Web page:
So you'd like to prevent disease? Every medical professional worth their salt says the key is a balanced diet and exercise. Supplements make for very expensive urine.
But remember, there are no guarantees you won't fall ill or suffer an accident. None of us are immortal or bullet proof.
As much as we'd like Randi to be.....

smilies/wink.gif
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Oh, I dunno...., Lowly rated comment [Show]
Legitimate business
written by Paul Claessen, May 02, 2009
"I honestly think that our booth was the only legitimate business in the whole expo"

Oh, I think at ALL booths, "business" was legitimate!
And probably "business" (I sell, you buy, I make a profit) was the ONLY thing that was legitimate at all booths.

As for people wondering about "Supplements and Power Nutrition" I recommend the article "Science and Pseudoscience in Adult Nutrition Research and Practice" by Reynold Spector in this May/June (2009) edition (volume 33, No. 3) of Skeptical Inquirer (which we all are subscribed to, right?).
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written by McDowell, May 02, 2009
Well Roger, "health" or "wellness" expos are pretty much the same thing from my point of view. I also would suggest, as have some others, that you are part of the problem. Nutritional supplements, power bars and vitamins are as big a marketing scam as crystals and Reiki.
Legitimate health practitioners don't offer health advice at "expos". We see people in our offices or at small seminars; we don't set up booths in convention centers.
In the world of sCAM (so called alternative medicine) there is a continuum of woo. Things like homeopathy are clearly nonsense at one end of the scale, whereas herbal therapy is at least plausible, though mostly unproven.
Nutritional supplements would fit at that end..plausible, but unproven, and mostly just a waste of peoples money.
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written by skyhand, May 02, 2009
It sounds like it was a very interesting group. I have never had a chance to see all that woo in one place. It would have been quite an education for me. I'm not surprised that their were chiropractors there. They seem to turn up at any kind of expo. I went to a home expo a month ago and their were 3 chiropractors set up cracking backs.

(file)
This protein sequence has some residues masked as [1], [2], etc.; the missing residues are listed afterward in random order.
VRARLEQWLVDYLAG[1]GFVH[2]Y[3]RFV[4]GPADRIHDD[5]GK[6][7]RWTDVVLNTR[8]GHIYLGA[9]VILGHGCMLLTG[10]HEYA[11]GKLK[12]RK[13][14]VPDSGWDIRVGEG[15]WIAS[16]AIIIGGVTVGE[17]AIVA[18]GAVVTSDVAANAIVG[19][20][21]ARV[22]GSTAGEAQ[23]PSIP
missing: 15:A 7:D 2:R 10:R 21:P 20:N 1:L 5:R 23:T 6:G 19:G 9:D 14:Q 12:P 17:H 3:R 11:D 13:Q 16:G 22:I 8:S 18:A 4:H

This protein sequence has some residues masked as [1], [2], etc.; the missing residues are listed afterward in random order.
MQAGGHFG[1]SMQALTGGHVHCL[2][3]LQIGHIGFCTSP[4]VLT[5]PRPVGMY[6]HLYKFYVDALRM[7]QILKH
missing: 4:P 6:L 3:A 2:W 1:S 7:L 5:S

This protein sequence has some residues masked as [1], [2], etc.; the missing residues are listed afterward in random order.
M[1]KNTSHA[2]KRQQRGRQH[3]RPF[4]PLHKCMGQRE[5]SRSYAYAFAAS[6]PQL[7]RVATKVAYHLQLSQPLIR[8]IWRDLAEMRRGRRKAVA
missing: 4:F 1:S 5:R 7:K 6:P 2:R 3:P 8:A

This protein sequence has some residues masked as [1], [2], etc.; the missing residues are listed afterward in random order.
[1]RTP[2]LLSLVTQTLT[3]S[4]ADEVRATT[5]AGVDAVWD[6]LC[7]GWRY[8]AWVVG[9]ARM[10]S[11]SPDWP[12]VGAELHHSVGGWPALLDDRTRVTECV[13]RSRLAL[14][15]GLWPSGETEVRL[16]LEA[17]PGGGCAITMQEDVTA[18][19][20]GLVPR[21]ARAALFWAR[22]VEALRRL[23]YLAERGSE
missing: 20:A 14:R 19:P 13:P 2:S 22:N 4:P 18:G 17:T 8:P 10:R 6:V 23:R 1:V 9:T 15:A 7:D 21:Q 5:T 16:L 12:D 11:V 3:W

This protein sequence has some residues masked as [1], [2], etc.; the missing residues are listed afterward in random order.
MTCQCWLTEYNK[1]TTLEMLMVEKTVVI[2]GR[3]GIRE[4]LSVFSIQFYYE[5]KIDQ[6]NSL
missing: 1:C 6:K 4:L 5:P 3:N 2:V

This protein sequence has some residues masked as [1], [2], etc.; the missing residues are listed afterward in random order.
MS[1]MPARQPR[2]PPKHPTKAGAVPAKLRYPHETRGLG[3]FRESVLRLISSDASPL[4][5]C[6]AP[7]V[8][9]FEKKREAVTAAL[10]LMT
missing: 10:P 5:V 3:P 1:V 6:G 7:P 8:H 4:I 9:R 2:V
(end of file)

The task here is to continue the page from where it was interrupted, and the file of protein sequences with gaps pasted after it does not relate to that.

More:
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written by cullen, May 02, 2009
Re: Pot calling the kettle black

Since we don't know what claims "Roger" makes about his "line of supplements and power nutrition"...
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Re: Pot calling the kettle black
written by Paul Claessen, May 02, 2009
@Cullen: re: "Since we don't know what claims "Roger" makes about his "line of supplements and power nutrition"... "
Your point being?
From his post you can infer that a) he's selling the stuff and b) that he thinks it "works" ("our booth was the only legitimate business").
So it's safe to assume he's NOT setting up his booth in order to teach people that this is unscientific, unproven stuff that most likely doesn't work or isn't needed.
He's peddling it!
I'm not really interested in any further specific claims.
For that matter: we ALSO don't know if the crystal merchants are making any specific claims, or whether the palmists have a disclaimer somewhere stating that their services are "for entertainment only"! In fact, a lot of that stuff doesn't NEED many "claims" on fairs like that: it basically sells itself. You can sell a lot of crystals and magnetic bracelets on such "expo's", without even making a single claim! People make up their own "woo" as they see fit.
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written by BillyJoe, May 02, 2009
"Science and Pseudoscience in Adult Nutrition Research and Practice" by Reynold Spector in this May/June (2009) edition (volume 33, No. 3) of Skeptical Inquirer (which we all are subscribed to, right?)

Yeah, I'll get mine shipped over in about July or thereabouts. smilies/sad.gif